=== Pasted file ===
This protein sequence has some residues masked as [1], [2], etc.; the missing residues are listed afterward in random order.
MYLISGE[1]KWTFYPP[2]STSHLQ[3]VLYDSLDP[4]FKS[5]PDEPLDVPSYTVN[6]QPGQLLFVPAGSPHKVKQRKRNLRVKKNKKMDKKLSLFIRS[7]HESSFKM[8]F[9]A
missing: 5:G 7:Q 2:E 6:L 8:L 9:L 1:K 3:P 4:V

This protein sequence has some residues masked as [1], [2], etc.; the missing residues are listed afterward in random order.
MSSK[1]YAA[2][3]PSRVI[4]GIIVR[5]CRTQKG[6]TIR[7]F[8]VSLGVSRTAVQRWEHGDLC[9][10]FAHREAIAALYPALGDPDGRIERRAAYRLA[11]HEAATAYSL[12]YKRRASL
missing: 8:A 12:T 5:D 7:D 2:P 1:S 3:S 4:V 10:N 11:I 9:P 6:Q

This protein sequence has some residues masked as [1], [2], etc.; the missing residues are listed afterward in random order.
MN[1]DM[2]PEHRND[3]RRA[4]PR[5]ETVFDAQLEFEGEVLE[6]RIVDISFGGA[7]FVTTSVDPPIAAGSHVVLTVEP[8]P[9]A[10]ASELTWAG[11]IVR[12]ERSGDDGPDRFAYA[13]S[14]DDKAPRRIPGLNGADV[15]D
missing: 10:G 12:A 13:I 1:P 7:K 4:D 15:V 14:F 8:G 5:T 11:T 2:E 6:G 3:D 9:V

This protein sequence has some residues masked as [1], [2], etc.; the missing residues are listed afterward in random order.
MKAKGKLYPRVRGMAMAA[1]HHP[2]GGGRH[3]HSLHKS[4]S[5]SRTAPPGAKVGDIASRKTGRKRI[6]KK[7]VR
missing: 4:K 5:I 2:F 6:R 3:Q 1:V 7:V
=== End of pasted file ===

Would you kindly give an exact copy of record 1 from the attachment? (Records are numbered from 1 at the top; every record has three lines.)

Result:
This protein sequence has some residues masked as [1], [2], etc.; the missing residues are listed afterward in random order.
MYLISGE[1]KWTFYPP[2]STSHLQ[3]VLYDSLDP[4]FKS[5]PDEPLDVPSYTVN[6]QPGQLLFVPAGSPHKVKQRKRNLRVKKNKKMDKKLSLFIRS[7]HESSFKM[8]F[9]A
missing: 5:G 7:Q 2:E 6:L 8:L 9:L 1:K 3:P 4:V